Verona files for $86M IPO to fund COPD, cystic fibrosis trials

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Verona wants the IPO money to trial PDE3/PDE4 inhibitor RPL554.

Verona Pharma has filed to raise up to $86 million (€81 million) through a Nasdaq IPO. The British respiratory disease specialist is seeking the money to bankroll midphase clinical trials of RPL554 in patients with chronic obstructive pulmonary disease (COPD) or cystic fibrosis.

Cardiff, U.K.-based Verona has yet to set the terms for the IPO, but has detailed how it plans to use the anticipated boost to its finances. The purpose of the listing is to secure the cash Verona needs to put PDE3/PDE4 inhibitor RPL554 through a clutch of trials to support its use as a maintenance treatment for COPD, including two phase 2b trials. Verona has also earmarked cash for testing the drug as a treatment for acute COPD exacerbations in phase 2. And to run phase 2a and 2b trials in cystic fibrosis.

Verona plans to start the first of the phase 2b COPD maintenance trials in the second half of the year, putting it on a track it expects to lead to top line-data in the first half of 2018. That trial will assess the effect of RPL554 compared to placebo in 400 COPD patients over four weeks. A second, 12-week phase 2b trial testing RPL554 as an add-on therapy to a long-acting bronchodilator is due to start in the second half of next year. Smaller phase 2a trials are also either already underway or in the offing.

In parallel to these activities, Verona will work to prepare RPL554 for assessments of its efficacy as a treatment for acute exacerbations of COPD and in patients with cystic fibrosis. The 150-person COPD study is scheduled to begin in the second half of 2018. By then, Verona should have wrapped up its active trial of the pharmacodynamics of RPL554 in cystic fibrosis patients and potentially have got a phase 2b proof-of-concept study underway.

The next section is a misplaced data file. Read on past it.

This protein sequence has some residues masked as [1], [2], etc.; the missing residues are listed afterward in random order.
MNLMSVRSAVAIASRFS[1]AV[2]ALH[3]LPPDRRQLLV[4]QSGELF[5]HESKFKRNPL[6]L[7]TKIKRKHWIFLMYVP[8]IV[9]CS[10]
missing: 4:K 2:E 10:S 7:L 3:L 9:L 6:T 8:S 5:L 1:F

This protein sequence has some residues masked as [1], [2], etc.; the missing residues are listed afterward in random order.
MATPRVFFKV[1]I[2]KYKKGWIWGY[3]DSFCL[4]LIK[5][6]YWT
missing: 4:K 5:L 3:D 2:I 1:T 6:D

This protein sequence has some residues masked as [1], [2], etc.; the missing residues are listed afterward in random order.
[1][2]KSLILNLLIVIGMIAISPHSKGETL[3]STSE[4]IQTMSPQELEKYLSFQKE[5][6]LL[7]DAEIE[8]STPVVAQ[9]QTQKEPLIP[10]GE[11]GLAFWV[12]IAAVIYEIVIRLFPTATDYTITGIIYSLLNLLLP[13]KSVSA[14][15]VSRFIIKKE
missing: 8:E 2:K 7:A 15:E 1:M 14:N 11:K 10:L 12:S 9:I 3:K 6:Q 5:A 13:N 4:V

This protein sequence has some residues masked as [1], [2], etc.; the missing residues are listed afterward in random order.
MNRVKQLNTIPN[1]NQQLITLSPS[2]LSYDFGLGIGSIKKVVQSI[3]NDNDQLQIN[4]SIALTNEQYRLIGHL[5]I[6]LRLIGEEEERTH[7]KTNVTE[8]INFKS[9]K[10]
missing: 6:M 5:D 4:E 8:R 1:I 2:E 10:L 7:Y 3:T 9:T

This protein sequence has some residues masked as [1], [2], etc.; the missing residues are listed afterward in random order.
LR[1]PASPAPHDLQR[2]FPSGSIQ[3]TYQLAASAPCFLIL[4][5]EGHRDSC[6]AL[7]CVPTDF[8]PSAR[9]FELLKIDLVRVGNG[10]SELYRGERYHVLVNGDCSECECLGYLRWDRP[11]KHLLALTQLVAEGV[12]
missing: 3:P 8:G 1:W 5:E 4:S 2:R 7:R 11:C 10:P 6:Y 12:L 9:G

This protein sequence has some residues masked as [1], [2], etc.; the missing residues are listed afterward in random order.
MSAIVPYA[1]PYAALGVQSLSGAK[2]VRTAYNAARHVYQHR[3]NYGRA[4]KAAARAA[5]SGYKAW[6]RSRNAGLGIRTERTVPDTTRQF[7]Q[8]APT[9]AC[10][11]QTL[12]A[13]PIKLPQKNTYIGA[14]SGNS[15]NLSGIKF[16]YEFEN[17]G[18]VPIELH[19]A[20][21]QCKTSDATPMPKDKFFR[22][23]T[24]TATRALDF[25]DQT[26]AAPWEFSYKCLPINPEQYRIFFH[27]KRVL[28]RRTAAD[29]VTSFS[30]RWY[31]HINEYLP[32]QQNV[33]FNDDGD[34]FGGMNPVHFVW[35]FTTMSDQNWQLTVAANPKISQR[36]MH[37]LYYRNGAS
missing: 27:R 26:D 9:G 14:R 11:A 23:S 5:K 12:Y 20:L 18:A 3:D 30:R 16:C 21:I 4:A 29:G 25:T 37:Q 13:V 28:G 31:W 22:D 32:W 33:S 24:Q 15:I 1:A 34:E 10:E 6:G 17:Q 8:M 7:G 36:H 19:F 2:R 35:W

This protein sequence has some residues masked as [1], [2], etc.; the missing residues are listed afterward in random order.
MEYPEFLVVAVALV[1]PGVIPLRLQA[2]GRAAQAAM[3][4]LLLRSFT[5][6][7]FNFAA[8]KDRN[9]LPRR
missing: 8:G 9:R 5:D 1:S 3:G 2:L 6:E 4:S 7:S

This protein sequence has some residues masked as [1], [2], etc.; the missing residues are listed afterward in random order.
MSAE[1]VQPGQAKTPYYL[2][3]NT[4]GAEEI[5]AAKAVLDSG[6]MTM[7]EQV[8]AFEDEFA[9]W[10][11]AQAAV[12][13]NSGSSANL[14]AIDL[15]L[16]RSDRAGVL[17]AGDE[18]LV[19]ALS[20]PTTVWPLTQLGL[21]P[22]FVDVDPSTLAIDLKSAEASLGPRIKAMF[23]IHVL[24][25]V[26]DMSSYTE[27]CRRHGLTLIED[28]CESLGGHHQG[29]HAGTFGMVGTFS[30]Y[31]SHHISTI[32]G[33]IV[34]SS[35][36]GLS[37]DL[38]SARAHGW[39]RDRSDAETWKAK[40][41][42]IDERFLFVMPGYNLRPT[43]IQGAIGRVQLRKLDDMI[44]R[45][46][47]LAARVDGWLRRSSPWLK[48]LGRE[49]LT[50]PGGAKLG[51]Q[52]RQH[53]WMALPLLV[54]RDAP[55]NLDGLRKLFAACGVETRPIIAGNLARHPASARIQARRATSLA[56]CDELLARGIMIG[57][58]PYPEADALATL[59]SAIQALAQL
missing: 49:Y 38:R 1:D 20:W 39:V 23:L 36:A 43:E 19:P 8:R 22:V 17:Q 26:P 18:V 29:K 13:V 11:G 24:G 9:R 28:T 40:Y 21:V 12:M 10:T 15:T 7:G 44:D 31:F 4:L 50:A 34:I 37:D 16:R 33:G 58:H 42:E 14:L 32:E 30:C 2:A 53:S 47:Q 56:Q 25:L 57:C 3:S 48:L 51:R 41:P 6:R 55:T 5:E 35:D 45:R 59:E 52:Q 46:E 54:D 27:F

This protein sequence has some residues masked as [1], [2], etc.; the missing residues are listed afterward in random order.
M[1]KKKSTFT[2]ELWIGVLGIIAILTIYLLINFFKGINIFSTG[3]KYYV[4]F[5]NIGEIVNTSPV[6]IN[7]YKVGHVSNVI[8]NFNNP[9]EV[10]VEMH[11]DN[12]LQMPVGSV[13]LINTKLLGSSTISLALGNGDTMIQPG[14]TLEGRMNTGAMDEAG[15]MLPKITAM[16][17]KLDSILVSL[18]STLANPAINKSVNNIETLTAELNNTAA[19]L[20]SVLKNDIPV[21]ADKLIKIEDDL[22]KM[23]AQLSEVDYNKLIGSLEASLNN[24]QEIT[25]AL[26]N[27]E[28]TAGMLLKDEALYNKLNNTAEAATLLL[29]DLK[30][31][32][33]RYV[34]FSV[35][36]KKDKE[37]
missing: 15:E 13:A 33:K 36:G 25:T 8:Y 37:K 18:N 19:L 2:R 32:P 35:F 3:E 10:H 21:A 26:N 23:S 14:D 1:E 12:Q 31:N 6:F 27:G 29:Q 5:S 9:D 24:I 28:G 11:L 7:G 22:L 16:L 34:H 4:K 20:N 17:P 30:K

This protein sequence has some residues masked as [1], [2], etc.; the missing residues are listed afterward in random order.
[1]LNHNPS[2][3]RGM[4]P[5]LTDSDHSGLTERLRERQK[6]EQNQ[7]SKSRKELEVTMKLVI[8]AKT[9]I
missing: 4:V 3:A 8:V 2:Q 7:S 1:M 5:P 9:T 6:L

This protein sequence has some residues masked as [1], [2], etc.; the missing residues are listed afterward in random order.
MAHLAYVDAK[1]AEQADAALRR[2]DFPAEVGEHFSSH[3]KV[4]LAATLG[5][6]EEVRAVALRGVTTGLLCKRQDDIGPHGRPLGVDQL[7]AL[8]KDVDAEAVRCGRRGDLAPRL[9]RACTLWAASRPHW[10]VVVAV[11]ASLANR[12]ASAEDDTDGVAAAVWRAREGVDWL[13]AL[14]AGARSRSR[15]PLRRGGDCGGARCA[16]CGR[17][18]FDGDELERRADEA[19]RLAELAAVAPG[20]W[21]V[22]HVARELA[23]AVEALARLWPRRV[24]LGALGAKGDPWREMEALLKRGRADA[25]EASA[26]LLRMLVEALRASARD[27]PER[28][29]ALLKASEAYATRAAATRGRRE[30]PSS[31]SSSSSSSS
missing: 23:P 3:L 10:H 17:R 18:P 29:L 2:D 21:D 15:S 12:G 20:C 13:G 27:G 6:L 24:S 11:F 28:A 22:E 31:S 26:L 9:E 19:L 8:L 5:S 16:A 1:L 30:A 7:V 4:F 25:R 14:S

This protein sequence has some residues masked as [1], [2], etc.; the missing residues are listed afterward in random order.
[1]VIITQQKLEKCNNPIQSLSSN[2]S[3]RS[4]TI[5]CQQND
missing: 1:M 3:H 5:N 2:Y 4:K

Each trial will use a nebulized formulation of RPL554. Verona developed the nebulized formulation to overcome stability issues that marred the commercial viability of an earlier version of the drug, which was co-invented by the late Sir David Jack, who headed up R&D at Glaxo for close to 10 years. Interest in the drug stems, in part, from evidence it triggers bronchodilation and anti-inflammatory effects without side effects typically associated with PDE4 inhibitors, such as nausea and vomiting.

Early data backing up the hypothesis helped London-listed Verona broaden its investor base in June, when Vivo Capital, OrbiMed, Edmond de Rothschild Investment Partners, New Enterprise Associates, Novo A/S and Abingworth came on board to help it to raise £44.7 million. The terms of the financing tasked Verona with making “commercially reasonable efforts” to IPO on Nasdaq.

By filing its F-1, Verona has taken a big step toward fulfilling that commitment. But whether it ultimately lists—or like Braeburn Pharmaceuticals and Visterra swings and misses—will depend on its ability to persuade investors to bet on a single-asset pipeline.

Verona has secured commitments from its chairman and an existing shareholder to buy shares of an-as-yet-undisclosed value in a private placement separate from the IPO. But, as it stands, the company lacks the sort of insider support that has helped other companies pull off IPOs in the face of a reticent Wall Street. When Verona first revealed its Nasdaq IPO plans in June, CEO Jan-Anders Karlsson said there was a “good chance” existing backers would underwrite a “substantial part” of the planned offering.